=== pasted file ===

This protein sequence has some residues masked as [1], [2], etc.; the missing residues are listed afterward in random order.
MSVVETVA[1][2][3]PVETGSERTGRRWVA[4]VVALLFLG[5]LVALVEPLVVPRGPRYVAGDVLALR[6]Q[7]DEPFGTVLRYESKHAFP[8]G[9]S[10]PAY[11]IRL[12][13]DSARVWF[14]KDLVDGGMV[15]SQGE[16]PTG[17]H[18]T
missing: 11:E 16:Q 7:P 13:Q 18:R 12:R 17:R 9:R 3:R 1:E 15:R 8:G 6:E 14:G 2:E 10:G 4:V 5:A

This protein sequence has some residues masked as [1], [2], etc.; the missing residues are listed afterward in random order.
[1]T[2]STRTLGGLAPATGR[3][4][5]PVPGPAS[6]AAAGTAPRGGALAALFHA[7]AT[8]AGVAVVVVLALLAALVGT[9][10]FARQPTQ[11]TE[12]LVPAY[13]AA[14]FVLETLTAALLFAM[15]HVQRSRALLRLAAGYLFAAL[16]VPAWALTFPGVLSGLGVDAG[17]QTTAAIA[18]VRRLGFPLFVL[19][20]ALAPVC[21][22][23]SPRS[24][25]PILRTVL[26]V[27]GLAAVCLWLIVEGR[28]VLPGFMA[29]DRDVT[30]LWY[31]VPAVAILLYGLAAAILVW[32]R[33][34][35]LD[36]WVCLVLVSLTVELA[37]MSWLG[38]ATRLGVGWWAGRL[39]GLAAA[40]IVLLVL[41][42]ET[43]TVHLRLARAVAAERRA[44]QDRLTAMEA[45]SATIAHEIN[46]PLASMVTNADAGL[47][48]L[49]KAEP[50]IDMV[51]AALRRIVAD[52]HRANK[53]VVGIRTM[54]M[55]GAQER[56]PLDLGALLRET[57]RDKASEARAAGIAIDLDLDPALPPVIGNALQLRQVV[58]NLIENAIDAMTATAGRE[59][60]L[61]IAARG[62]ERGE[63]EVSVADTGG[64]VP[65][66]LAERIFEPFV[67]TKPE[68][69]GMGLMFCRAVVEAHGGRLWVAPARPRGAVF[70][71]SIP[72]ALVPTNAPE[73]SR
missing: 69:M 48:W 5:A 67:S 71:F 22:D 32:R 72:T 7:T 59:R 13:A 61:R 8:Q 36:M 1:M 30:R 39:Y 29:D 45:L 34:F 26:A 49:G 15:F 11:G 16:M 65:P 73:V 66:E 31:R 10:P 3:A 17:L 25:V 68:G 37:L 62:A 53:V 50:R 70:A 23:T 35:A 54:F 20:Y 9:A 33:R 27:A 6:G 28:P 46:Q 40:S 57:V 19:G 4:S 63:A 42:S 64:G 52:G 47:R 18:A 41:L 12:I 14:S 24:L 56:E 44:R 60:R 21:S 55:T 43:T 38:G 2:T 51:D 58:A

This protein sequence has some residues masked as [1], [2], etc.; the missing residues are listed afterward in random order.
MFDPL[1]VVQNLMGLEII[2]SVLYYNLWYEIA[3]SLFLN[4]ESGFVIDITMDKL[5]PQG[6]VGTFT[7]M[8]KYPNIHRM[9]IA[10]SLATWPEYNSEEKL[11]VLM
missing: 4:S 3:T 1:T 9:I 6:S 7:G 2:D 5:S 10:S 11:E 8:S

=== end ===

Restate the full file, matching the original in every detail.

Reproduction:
This protein sequence has some residues masked as [1], [2], etc.; the missing residues are listed afterward in random order.
MSVVETVA[1][2][3]PVETGSERTGRRWVA[4]VVALLFLG[5]LVALVEPLVVPRGPRYVAGDVLALR[6]Q[7]DEPFGTVLRYESKHAFP[8]G[9]S[10]PAY[11]IRL[12][13]DSARVWF[14]KDLVDGGMV[15]SQGE[16]PTG[17]H[18]T
missing: 11:E 16:Q 7:P 13:Q 18:R 12:R 17:R 9:R 3:R 1:E 15:R 8:G 6:E 14:G 2:E 10:G 4:V 5:A

This protein sequence has some residues masked as [1], [2], etc.; the missing residues are listed afterward in random order.
[1]T[2]STRTLGGLAPATGR[3][4][5]PVPGPAS[6]AAAGTAPRGGALAALFHA[7]AT[8]AGVAVVVVLALLAALVGT[9][10]FARQPTQ[11]TE[12]LVPAY[13]AA[14]FVLETLTAALLFAM[15]HVQRSRALLRLAAGYLFAAL[16]VPAWALTFPGVLSGLGVDAG[17]QTTAAIA[18]VRRLGFPLFVL[19][20]ALAPVC[21][22][23]SPRS[24][25]PILRTVL[26]V[27]GLAAVCLWLIVEGR[28]VLPGFMA[29]DRDVT[30]LWY[31]VPAVAILLYGLAAAILVW[32]R[33][34][35]LD[36]WVCLVLVSLTVELA[37]MSWLG[38]ATRLGVGWWAGRL[39]GLAAA[40]IVLLVL[41][42]ET[43]TVHLRLARAVAAERRA[44]QDRLTAMEA[45]SATIAHEIN[46]PLASMVTNADAGL[47][48]L[49]KAEP[50]IDMV[51]AALRRIVAD[52]HRANK[53]VVGIRTM[54]M[55]GAQER[56]PLDLGALLRET[57]RDKASEARAAGIAIDLDLDPALPPVIGNALQLRQVV[58]NLIENAIDAMTATAGRE[59][60]L[61]IAARG[62]ERGE[63]EVSVADTGG[64]VP[65][66]LAERIFEPFV[67]TKPE[68][69]GMGLMFCRAVVEAHGGRLWVAPARPRGAVF[70][71]SIP[72]ALVPTNAPE[73]SR
missing: 69:M 48:W 5:A 67:S 71:F 22:D 32:R 72:T 7:T 59:R 13:A 61:R 8:Q 36:M 1:M 30:R 39:Y 29:D 45:L 34:F 26:A 49:G 15:F 11:G 16:M 65:P 73:V 66:E 31:R 10:P 3:A 17:L 25:V 68:G 37:L 62:A 53:V 50:R 70:A 23:T 35:A 54:F 20:Y 9:A 33:R 27:A 6:G 28:P 46:Q 40:S 57:V 19:G 4:S 63:A 42:S 64:G 52:G 47:R 18:A 41:L 12:I 14:S 24:L 56:E 44:R 60:R 21:S 55:T 43:T 38:G 2:T 51:D 58:A

This protein sequence has some residues masked as [1], [2], etc.; the missing residues are listed afterward in random order.
MFDPL[1]VVQNLMGLEII[2]SVLYYNLWYEIA[3]SLFLN[4]ESGFVIDITMDKL[5]PQG[6]VGTFT[7]M[8]KYPNIHRM[9]IA[10]SLATWPEYNSEEKL[11]VLM
missing: 4:S 3:T 1:T 9:I 6:S 7:G 2:D 5:S 10:S 11:E 8:S